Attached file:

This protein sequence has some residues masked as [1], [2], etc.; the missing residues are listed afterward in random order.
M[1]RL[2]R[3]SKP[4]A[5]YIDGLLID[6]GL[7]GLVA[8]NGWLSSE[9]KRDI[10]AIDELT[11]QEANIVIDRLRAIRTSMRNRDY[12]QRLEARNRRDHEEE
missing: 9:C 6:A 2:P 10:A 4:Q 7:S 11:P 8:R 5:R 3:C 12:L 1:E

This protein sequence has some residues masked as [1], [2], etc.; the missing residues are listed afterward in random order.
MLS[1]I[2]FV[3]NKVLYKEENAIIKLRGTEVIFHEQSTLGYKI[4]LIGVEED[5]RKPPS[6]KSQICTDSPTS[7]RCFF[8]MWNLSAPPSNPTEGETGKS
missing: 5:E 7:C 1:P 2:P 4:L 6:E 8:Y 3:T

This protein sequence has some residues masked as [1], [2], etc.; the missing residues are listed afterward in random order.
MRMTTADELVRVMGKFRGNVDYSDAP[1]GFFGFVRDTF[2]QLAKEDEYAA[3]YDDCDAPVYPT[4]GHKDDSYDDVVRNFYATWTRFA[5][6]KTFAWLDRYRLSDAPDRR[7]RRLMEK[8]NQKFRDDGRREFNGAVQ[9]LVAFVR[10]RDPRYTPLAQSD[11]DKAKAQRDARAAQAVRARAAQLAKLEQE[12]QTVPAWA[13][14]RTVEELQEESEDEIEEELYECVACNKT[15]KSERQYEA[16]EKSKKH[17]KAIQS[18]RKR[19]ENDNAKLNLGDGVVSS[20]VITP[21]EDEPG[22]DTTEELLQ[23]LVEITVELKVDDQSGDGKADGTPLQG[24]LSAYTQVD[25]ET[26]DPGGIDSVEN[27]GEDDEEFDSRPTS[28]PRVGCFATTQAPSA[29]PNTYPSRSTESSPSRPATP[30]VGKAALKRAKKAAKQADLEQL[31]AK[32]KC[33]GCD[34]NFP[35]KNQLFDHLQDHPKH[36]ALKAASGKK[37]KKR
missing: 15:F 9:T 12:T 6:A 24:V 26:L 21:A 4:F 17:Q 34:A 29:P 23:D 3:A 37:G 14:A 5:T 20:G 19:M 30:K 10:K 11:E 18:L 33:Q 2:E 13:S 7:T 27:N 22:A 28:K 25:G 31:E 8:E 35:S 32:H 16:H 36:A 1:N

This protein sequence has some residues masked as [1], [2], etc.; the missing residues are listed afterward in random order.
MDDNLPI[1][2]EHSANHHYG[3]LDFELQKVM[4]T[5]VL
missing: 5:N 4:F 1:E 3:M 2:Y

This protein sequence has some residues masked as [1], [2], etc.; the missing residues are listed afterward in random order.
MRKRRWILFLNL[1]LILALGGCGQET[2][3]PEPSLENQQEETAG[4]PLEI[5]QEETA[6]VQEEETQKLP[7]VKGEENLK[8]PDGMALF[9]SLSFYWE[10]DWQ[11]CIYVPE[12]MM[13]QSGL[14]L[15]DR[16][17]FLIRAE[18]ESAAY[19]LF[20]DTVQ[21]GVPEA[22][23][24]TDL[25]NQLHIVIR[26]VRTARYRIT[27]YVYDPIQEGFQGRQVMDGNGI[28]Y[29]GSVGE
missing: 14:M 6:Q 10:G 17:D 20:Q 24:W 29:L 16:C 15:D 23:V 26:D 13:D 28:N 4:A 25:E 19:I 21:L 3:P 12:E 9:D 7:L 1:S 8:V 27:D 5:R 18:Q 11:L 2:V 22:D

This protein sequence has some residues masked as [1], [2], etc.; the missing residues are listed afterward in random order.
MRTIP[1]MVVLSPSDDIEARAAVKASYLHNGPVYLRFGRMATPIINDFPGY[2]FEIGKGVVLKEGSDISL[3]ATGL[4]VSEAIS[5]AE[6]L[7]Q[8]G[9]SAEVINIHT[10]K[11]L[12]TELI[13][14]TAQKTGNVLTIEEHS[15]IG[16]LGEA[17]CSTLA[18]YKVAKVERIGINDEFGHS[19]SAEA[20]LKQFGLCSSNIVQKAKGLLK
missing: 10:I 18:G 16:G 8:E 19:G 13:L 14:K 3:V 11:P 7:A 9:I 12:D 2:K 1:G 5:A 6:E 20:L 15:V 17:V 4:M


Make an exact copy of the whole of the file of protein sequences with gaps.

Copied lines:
This protein sequence has some residues masked as [1], [2], etc.; the missing residues are listed afterward in random order.
M[1]RL[2]R[3]SKP[4]A[5]YIDGLLID[6]GL[7]GLVA[8]NGWLSSE[9]KRDI[10]AIDELT[11]QEANIVIDRLRAIRTSMRNRDY[12]QRLEARNRRDHEEE
missing: 9:C 6:A 2:P 10:A 4:Q 7:S 11:P 8:R 5:R 3:C 12:L 1:E

This protein sequence has some residues masked as [1], [2], etc.; the missing residues are listed afterward in random order.
MLS[1]I[2]FV[3]NKVLYKEENAIIKLRGTEVIFHEQSTLGYKI[4]LIGVEED[5]RKPPS[6]KSQICTDSPTS[7]RCFF[8]MWNLSAPPSNPTEGETGKS
missing: 5:E 7:C 1:P 2:P 4:L 6:E 8:Y 3:T

This protein sequence has some residues masked as [1], [2], etc.; the missing residues are listed afterward in random order.
MRMTTADELVRVMGKFRGNVDYSDAP[1]GFFGFVRDTF[2]QLAKEDEYAA[3]YDDCDAPVYPT[4]GHKDDSYDDVVRNFYATWTRFA[5][6]KTFAWLDRYRLSDAPDRR[7]RRLMEK[8]NQKFRDDGRREFNGAVQ[9]LVAFVR[10]RDPRYTPLAQSD[11]DKAKAQRDARAAQAVRARAAQLAKLEQE[12]QTVPAWA[13][14]RTVEELQEESEDEIEEELYECVACNKT[15]KSERQYEA[16]EKSKKH[17]KAIQS[18]RKR[19]ENDNAKLNLGDGVVSS[20]VITP[21]EDEPG[22]DTTEELLQ[23]LVEITVELKVDDQSGDGKADGTPLQG[24]LSAYTQVD[25]ET[26]DPGGIDSVEN[27]GEDDEEFDSRPTS[28]PRVGCFATTQAPSA[29]PNTYPSRSTESSPSRPATP[30]VGKAALKRAKKAAKQADLEQL[31]AK[32]KC[33]GCD[34]NFP[35]KNQLFDHLQDHPKH[36]ALKAASGKK[37]KKR
missing: 15:F 9:T 12:T 6:A 24:V 26:L 21:A 4:F 17:Q 34:A 29:P 23:D 3:A 37:G 14:A 5:T 20:G 19:M 30:K 10:K 11:E 18:L 33:Q 2:E 13:S 7:T 27:N 22:A 28:K 25:G 31:E 8:E 35:S 32:H 16:H 36:A 1:N

This protein sequence has some residues masked as [1], [2], etc.; the missing residues are listed afterward in random order.
MDDNLPI[1][2]EHSANHHYG[3]LDFELQKVM[4]T[5]VL
missing: 5:N 4:F 1:E 3:M 2:Y

This protein sequence has some residues masked as [1], [2], etc.; the missing residues are listed afterward in random order.
MRKRRWILFLNL[1]LILALGGCGQET[2][3]PEPSLENQQEETAG[4]PLEI[5]QEETA[6]VQEEETQKLP[7]VKGEENLK[8]PDGMALF[9]SLSFYWE[10]DWQ[11]CIYVPE[12]MM[13]QSGL[14]L[15]DR[16][17]FLIRAE[18]ESAAY[19]LF[20]DTVQ[21]GVPEA[22][23][24]TDL[25]NQLHIVIR[26]VRTARYRIT[27]YVYDPIQEGFQGRQVMDGNGI[28]Y[29]GSVGE
missing: 14:M 6:Q 10:G 17:D 20:Q 24:W 29:L 16:C 15:D 23:V 26:D 13:D 28:N 4:A 25:E 19:I 21:L 3:P 12:E 9:D 7:L 1:S 8:V 27:D 5:R 18:Q 11:L 2:V 22:D

This protein sequence has some residues masked as [1], [2], etc.; the missing residues are listed afterward in random order.
MRTIP[1]MVVLSPSDDIEARAAVKASYLHNGPVYLRFGRMATPIINDFPGY[2]FEIGKGVVLKEGSDISL[3]ATGL[4]VSEAIS[5]AE[6]L[7]Q[8]G[9]SAEVINIHT[10]K[11]L[12]TELI[13][14]TAQKTGNVLTIEEHS[15]IG[16]LGEA[17]CSTLA[18]YKVAKVERIGINDEFGHS[19]SAEA[20]LKQFGLCSSNIVQKAKGLLK
missing: 10:I 18:G 16:G 8:E 19:G 13:L 14:K 3:V 11:P 7:A 9:I 12:D 2:K 1:G 5:A 6:E 20:L 15:V 17:V 4:M